Biosynthesis of insulin - critical to metabolic homeostasis - begins with folding of the proinsulin precursor, including formation of three evolutionarily conserved intramolecular disulfide bonds. Remarkably, normal pancreatic islets contain a subset of proinsulin molecules bearing at least one free cysteine thiol. In human (or rodent) islets with a perturbed endoplasmic reticulum folding environment, non-native proinsulin enters intermolecular disulfide-linked complexes. In genetically obese mice with otherwise wild-type islets, disulfide-linked complexes of proinsulin are more abundant, and leptin receptor-deficient mice, the further increase of such complexes tracks with the onset of islet insulin deficiency and diabetes. Proinsulin-Cys(B19) and Cys(A20) are necessary and sufficient for the formation of proinsulin disulfide-linked complexes; indeed, proinsulin Cys(B19)-Cys(B19) covalent homodimers resist reductive dissociation, highlighting a structural basis for aberrant proinsulin complex formation. We conclude that increased proinsulin misfolding via disulfide-linked complexes is an early event associated with prediabetes that worsens with ß-cell dysfunction in type two diabetes.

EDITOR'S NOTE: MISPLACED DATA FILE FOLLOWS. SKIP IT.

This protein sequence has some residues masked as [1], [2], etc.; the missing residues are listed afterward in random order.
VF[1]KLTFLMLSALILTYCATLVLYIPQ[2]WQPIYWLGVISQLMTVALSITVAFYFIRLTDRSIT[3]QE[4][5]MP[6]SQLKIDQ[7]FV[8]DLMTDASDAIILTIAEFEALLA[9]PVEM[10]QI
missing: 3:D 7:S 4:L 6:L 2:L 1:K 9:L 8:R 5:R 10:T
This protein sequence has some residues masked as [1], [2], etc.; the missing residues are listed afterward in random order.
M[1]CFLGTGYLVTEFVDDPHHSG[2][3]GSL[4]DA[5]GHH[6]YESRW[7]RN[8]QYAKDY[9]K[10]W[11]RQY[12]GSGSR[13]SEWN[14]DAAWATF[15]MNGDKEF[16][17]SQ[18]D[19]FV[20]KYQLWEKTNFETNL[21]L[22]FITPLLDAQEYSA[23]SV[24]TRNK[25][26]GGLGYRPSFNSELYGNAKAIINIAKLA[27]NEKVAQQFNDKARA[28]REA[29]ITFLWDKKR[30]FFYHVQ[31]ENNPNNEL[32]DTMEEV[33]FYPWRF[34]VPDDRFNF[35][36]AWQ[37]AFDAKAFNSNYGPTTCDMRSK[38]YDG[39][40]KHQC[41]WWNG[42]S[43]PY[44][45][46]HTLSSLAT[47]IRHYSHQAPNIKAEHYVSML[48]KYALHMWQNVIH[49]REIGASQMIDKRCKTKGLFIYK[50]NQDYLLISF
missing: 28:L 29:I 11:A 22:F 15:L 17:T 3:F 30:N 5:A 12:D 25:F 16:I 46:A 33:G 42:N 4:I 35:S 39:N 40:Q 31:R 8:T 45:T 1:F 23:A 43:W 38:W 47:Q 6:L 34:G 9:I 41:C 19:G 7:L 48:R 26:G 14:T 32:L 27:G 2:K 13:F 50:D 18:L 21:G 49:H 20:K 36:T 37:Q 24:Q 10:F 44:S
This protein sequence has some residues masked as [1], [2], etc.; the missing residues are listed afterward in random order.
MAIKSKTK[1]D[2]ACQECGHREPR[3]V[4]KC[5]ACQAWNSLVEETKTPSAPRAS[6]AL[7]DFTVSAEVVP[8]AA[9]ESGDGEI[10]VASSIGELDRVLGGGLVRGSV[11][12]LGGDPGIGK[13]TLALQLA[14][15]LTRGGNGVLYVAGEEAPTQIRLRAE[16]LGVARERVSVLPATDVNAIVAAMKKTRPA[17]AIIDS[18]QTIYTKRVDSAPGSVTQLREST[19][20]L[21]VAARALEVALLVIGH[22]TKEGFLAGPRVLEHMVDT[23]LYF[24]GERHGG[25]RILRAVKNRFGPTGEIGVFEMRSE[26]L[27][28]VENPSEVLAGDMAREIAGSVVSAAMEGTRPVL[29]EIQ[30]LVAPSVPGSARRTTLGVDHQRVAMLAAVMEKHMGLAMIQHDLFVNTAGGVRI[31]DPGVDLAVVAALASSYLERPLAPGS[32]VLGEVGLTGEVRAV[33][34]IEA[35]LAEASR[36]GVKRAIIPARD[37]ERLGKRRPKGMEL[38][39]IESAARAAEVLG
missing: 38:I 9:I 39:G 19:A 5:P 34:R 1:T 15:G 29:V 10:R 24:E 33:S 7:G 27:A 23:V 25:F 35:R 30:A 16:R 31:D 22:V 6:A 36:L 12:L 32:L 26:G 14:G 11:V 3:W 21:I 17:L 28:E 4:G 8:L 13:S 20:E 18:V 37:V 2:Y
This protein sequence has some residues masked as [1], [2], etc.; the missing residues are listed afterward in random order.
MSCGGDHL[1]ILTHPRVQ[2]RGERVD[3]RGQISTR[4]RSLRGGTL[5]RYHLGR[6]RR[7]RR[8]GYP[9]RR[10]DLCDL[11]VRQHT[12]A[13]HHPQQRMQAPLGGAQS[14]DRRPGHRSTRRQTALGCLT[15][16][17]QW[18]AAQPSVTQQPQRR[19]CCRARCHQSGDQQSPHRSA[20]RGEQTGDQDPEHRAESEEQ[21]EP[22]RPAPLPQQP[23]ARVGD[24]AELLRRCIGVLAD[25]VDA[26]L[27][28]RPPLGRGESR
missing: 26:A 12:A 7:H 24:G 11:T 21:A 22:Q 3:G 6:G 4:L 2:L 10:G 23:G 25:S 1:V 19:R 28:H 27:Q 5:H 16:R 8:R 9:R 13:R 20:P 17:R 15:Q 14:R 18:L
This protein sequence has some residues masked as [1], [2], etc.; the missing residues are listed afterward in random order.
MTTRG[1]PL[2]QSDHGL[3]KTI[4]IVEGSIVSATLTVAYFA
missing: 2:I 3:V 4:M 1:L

Keywords: GRP78; cell biology; disulfide bonds; endoplasmic reticulum; mouse; prediabetes; protein trafficking.
© 2019, Arunagiri et al.